Posts Tagged ‘john healey’

Mothers who have babies through surrogates deserve equal rights

17/04/2012, 01:38:20 PM

by John Healey

Today I’m bringing a Ten Minute Rule Bill as a first step towards closing a legal loophole meaning mums who have babies through surrogates aren’t entitled to any maternity leave or pay.

I’m doing so on behalf of two Rotherham women who came to see me at one of my constituency advice surgeries in January.

Amy Bellamy was seven months pregnant with twins for her cousin Jane Kassim. Jane had been told at 15 she could never carry children and Amy had selflessly offered to be a surrogate.

When Amy became pregnant it was the news Jane and her husband had longed for. Implntation of Jane’s fertilised eggs had failed twice, so they were elated when the third attempt was a success. Then they found out they were expecting twin girls!

Like any other mother Jane started to prepare for the birth.

She asked her employer for maternity leave, but was stunned to find out that she had no legal right to maternity leave or pay. She had fully expected to take up to 52 weeks off and get 39 weeks’ pay, just as mothers who have their own babies or adopt are able to do.

I was also astonished to find this gap in the law when I checked the facts.

Maternity rights are to help mothers and their newly born babies through the earliest months of the child’s life, when time together is most needed.

Mums like Jane need this support just like any other new mother. They nearly always start to care for their baby full-time soon after the birth. It’s unfair and unreasonable to deny mothers whose babies are born through surrogates the rights that those giving birth themselves or adopting automatically have.


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The Tories are destroying Labour’s golden NHS legacy

04/10/2011, 12:09:20 PM

by John Healey

Another day, another 400 senior health professionals raise their alarm over the Tory-Lib Dem NHS plans.

They make the same arguments in today’s Telegraph as Labour made first last Autumn, and have been leading in opposition since – that the biggest internal reorganisation in NHS history is wasting billions on new bureaucracy, while the legislation will break up our health service with market competition replacing medical collaboration at the heart of the NHS.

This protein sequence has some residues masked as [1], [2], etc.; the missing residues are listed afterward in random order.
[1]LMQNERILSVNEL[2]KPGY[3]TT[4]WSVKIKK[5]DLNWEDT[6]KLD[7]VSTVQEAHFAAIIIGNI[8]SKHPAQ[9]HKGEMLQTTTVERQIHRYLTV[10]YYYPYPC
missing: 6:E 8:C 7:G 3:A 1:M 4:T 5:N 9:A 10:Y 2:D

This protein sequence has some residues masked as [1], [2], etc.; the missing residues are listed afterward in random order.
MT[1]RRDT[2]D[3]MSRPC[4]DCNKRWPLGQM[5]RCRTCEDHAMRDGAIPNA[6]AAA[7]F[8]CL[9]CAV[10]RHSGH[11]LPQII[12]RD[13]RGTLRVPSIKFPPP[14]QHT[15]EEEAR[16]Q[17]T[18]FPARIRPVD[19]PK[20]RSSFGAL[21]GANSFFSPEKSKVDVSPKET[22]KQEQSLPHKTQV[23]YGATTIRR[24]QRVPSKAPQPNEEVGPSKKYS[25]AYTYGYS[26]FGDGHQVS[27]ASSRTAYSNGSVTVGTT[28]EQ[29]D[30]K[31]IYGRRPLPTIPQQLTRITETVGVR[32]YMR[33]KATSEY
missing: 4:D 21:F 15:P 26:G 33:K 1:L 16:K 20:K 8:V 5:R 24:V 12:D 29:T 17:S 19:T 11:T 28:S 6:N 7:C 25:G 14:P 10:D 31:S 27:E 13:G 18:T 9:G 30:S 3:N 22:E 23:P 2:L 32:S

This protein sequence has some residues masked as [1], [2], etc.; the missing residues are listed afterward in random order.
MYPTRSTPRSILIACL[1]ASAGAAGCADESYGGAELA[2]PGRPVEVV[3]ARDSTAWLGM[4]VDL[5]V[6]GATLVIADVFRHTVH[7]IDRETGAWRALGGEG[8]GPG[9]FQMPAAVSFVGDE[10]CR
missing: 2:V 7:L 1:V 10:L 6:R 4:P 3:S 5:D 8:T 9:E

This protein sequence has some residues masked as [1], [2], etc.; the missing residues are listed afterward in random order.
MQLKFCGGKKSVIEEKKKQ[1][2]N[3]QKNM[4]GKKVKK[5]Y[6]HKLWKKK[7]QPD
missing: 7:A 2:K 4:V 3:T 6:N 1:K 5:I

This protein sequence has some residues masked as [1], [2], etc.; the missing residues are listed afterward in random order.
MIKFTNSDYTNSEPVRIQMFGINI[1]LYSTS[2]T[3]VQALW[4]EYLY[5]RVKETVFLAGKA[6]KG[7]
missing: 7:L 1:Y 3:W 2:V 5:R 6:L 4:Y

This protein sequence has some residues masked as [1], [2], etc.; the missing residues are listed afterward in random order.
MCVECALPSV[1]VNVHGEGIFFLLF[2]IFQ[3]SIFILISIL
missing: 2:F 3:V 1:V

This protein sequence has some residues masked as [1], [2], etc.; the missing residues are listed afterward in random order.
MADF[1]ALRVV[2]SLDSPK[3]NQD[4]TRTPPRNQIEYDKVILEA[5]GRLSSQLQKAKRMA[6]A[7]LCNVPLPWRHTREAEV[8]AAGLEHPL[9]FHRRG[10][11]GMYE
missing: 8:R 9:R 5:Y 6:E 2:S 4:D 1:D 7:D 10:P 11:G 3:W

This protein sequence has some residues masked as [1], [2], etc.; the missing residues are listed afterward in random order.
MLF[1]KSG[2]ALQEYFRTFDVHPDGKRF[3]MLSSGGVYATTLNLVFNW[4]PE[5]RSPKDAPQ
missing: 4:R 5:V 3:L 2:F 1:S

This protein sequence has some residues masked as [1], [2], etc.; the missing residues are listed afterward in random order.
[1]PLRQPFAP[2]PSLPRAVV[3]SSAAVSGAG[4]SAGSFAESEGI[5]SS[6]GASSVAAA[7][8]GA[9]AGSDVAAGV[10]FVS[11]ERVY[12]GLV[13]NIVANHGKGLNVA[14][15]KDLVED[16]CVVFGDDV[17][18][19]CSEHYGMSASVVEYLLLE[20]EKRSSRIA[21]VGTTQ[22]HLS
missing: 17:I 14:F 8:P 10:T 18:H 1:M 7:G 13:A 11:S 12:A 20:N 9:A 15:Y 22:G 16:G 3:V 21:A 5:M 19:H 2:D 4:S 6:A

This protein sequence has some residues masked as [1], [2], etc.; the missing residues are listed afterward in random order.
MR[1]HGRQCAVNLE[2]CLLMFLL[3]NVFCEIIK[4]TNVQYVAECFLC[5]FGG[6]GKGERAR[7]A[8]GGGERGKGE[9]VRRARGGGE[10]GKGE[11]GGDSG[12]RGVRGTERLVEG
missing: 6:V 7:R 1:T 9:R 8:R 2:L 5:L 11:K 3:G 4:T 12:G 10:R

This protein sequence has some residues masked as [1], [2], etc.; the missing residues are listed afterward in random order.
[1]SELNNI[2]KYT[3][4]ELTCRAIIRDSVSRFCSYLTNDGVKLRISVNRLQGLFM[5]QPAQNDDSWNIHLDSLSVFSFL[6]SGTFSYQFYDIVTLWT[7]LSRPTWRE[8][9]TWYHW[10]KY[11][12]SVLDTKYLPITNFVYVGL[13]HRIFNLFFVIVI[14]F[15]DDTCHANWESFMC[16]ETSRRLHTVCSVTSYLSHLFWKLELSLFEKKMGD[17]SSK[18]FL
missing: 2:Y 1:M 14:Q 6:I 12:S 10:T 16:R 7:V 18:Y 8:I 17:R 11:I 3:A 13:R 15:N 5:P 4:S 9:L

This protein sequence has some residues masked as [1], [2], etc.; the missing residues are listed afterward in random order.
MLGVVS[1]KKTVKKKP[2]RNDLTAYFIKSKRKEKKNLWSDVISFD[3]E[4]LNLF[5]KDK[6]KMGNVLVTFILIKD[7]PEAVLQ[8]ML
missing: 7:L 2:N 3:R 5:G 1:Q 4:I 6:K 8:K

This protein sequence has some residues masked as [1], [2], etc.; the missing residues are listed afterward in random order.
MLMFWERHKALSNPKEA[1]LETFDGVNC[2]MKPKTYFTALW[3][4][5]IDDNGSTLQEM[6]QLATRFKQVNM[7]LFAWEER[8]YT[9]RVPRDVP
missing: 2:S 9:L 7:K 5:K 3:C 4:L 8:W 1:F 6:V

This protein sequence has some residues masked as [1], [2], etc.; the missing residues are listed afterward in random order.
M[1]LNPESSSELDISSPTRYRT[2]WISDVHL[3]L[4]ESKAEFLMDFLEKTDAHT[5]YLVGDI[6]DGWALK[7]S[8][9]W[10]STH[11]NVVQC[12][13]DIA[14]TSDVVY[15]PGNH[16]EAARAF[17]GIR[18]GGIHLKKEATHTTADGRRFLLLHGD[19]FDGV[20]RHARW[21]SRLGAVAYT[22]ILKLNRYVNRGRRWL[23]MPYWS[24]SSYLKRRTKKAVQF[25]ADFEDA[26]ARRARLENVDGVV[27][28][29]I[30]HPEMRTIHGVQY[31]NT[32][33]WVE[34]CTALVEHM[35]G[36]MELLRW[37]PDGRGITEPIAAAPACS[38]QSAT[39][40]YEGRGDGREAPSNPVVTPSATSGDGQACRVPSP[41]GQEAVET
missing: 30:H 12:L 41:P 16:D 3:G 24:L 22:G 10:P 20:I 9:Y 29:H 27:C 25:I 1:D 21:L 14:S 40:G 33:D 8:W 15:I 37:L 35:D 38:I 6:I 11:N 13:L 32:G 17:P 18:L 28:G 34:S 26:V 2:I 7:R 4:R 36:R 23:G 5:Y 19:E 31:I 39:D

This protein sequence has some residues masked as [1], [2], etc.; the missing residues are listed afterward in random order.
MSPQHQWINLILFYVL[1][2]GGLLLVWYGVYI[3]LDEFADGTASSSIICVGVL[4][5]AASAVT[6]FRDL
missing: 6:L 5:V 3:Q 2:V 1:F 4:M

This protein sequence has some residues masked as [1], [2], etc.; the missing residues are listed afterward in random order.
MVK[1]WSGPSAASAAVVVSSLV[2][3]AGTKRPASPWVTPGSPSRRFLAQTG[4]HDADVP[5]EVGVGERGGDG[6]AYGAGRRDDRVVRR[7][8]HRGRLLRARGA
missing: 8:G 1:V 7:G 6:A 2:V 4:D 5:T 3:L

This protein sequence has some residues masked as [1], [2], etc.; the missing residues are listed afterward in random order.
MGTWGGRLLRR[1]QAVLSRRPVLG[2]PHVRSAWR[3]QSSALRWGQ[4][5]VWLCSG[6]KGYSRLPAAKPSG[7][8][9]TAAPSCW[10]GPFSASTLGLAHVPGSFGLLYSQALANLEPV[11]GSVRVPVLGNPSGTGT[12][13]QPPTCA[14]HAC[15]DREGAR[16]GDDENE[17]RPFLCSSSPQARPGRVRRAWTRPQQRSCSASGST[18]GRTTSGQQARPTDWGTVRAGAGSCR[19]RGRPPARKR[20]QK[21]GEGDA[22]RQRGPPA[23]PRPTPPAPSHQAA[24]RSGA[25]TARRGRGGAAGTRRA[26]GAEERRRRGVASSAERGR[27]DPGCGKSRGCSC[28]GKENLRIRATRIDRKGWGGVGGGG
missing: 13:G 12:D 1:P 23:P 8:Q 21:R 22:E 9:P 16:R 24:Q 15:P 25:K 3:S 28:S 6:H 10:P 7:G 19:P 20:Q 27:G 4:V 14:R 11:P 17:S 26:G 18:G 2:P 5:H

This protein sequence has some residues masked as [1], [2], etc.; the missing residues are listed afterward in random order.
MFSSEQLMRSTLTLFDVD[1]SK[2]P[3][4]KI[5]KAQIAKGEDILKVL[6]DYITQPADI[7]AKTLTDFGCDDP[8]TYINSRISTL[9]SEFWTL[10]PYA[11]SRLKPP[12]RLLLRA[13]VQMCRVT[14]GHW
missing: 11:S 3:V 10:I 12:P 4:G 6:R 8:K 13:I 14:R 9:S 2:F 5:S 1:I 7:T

David Cameron claimed a month ago “the whole health profession is on board for what is now being done”. He’s in denial about the depth of opposition to his NHS plans. And he’s in denial about the damage his government is doing, as NHS staff and patients see services cut, treatments denied and long waiting times rise.

Since he became prime minister, more than a million patients have had to wait longer for treatment in hospital and A&E than Labour’s waiting time guarantees.

More David Cameron declarations that “I love the NHS” at his conference in Manchester this week simply won’t cut it for the public.


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Thursday News Review

19/05/2011, 06:53:47 AM

The Tory mask slips…

The suggestion by his junior minister, Crispin Blunt, that rapists could have their jail sentences cut by half in return for a guilty plea, had triggered furious accusations of “soft justice”. But if the situation was bad before Mr Clarke decided to take to the airwaves to defuse the row, it was considerably worse soon afterwards as he managed, during the course of a radio interview, to suggest that some types of rape were less serious than others. The remarks triggered a “car crash” of a day, during which the Justice Secretary conducted a further two rounds of broadcast interviews in an attempt to ‘qualify’ his remarks yet succeeded only in muddying the waters even further. – Daily Telegraph

The Justice Secretary suggested in a radio interview that teenage and date rape were not “proper” offences. When he was told that “rape is rape”, he then replied: “No it’s not”. Mr Clarke, who was confronted in the street in Westminster yesterday afternoon by campaigners, then refused to apologise and said he was “astonished” by the reaction. Labour leader Ed Miliband led calls for Mr Clarke to be sacked, saying he “cannot speak for the women of this country when he makes comments like that”. He told David Cameron: “Let me say very clearly – the Justice Secretary should not be in his post at the end of today.” Mr Clarke wants to halve jail sentences for offenders who plead guilty – and in the Commons on Monday he revealed this could also apply to rapists. But during a Radio 5 Live radio interview yesterday, an attempted rape victim warned him of the dangers of an early release for sex offenders. The caller, Gabrielle, told Mr Clarke she was attacked by a man who had been released early on licence despite being convicted of six previous sex attacks. Breaking down in tears, she told Mr Clarke his plans were a “disaster”. – Daily Mirror